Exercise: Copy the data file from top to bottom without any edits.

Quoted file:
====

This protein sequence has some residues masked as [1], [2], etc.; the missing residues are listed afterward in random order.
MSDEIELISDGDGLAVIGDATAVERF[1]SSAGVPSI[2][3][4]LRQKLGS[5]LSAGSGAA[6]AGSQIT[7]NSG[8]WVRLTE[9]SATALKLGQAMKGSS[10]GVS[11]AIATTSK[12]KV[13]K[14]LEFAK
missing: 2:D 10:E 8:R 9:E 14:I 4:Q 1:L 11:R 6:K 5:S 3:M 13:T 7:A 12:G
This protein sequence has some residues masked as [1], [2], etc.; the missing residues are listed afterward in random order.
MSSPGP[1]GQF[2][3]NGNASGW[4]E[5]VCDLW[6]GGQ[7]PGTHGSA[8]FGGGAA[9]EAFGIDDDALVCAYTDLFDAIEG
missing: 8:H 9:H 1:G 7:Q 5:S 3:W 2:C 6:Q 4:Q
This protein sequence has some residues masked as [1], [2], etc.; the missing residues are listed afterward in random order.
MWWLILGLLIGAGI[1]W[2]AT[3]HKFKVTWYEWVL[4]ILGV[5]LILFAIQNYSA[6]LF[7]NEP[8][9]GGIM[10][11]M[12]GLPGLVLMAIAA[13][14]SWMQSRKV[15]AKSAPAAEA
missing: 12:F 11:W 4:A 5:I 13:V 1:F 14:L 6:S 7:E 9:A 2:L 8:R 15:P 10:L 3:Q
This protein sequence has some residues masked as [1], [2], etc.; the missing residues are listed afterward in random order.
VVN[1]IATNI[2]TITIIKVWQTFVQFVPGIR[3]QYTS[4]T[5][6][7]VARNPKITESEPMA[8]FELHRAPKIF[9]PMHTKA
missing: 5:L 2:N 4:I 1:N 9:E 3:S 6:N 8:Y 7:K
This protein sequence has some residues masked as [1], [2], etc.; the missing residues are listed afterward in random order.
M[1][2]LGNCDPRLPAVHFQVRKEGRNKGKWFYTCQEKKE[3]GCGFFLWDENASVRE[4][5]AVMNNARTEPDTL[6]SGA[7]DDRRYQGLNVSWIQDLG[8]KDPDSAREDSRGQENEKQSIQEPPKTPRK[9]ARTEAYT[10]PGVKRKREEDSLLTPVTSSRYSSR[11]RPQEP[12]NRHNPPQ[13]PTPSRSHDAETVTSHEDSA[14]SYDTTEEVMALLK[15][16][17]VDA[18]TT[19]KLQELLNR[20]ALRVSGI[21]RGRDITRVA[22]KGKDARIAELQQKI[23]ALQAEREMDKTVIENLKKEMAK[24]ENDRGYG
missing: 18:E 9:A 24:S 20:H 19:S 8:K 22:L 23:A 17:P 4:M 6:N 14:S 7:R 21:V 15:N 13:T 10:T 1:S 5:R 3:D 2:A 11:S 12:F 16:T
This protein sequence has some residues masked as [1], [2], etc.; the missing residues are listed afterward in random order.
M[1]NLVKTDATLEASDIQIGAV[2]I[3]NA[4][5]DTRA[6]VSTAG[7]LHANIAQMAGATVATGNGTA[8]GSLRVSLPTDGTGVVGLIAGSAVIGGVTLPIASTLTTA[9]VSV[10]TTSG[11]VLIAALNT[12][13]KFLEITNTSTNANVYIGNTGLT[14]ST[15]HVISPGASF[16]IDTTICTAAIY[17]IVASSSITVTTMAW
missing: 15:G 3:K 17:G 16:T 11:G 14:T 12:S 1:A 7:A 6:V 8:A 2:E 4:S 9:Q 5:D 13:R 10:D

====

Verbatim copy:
This protein sequence has some residues masked as [1], [2], etc.; the missing residues are listed afterward in random order.
MSDEIELISDGDGLAVIGDATAVERF[1]SSAGVPSI[2][3][4]LRQKLGS[5]LSAGSGAA[6]AGSQIT[7]NSG[8]WVRLTE[9]SATALKLGQAMKGSS[10]GVS[11]AIATTSK[12]KV[13]K[14]LEFAK
missing: 2:D 10:E 8:R 9:E 14:I 4:Q 1:L 11:R 6:K 5:S 3:M 13:T 7:A 12:G
This protein sequence has some residues masked as [1], [2], etc.; the missing residues are listed afterward in random order.
MSSPGP[1]GQF[2][3]NGNASGW[4]E[5]VCDLW[6]GGQ[7]PGTHGSA[8]FGGGAA[9]EAFGIDDDALVCAYTDLFDAIEG
missing: 8:H 9:H 1:G 7:Q 5:S 3:W 2:C 6:Q 4:Q
This protein sequence has some residues masked as [1], [2], etc.; the missing residues are listed afterward in random order.
MWWLILGLLIGAGI[1]W[2]AT[3]HKFKVTWYEWVL[4]ILGV[5]LILFAIQNYSA[6]LF[7]NEP[8][9]GGIM[10][11]M[12]GLPGLVLMAIAA[13][14]SWMQSRKV[15]AKSAPAAEA
missing: 12:F 11:W 4:A 5:I 13:V 1:F 14:L 6:S 7:E 9:A 2:L 8:R 15:P 10:L 3:Q
This protein sequence has some residues masked as [1], [2], etc.; the missing residues are listed afterward in random order.
VVN[1]IATNI[2]TITIIKVWQTFVQFVPGIR[3]QYTS[4]T[5][6][7]VARNPKITESEPMA[8]FELHRAPKIF[9]PMHTKA
missing: 5:L 2:N 4:I 1:N 9:E 3:S 6:N 8:Y 7:K
This protein sequence has some residues masked as [1], [2], etc.; the missing residues are listed afterward in random order.
M[1][2]LGNCDPRLPAVHFQVRKEGRNKGKWFYTCQEKKE[3]GCGFFLWDENASVRE[4][5]AVMNNARTEPDTL[6]SGA[7]DDRRYQGLNVSWIQDLG[8]KDPDSAREDSRGQENEKQSIQEPPKTPRK[9]ARTEAYT[10]PGVKRKREEDSLLTPVTSSRYSSR[11]RPQEP[12]NRHNPPQ[13]PTPSRSHDAETVTSHEDSA[14]SYDTTEEVMALLK[15][16][17]VDA[18]TT[19]KLQELLNR[20]ALRVSGI[21]RGRDITRVA[22]KGKDARIAELQQKI[23]ALQAEREMDKTVIENLKKEMAK[24]ENDRGYG
missing: 18:E 9:A 24:S 20:H 19:S 8:K 22:L 23:A 17:P 4:M 6:N 14:S 7:R 21:V 15:N 13:T 10:T 1:S 5:R 3:D 2:A 11:S 12:F 16:T
This protein sequence has some residues masked as [1], [2], etc.; the missing residues are listed afterward in random order.
M[1]NLVKTDATLEASDIQIGAV[2]I[3]NA[4][5]DTRA[6]VSTAG[7]LHANIAQMAGATVATGNGTA[8]GSLRVSLPTDGTGVVGLIAGSAVIGGVTLPIASTLTTA[9]VSV[10]TTSG[11]VLIAALNT[12][13]KFLEITNTSTNANVYIGNTGLT[14]ST[15]HVISPGASF[16]IDTTICTAAIY[17]IVASSSITVTTMAW
missing: 15:G 3:K 17:G 16:T 11:G 14:T 12:S 1:A 7:A 6:V 8:A 2:E 4:S 9:Q 5:D 13:R 10:D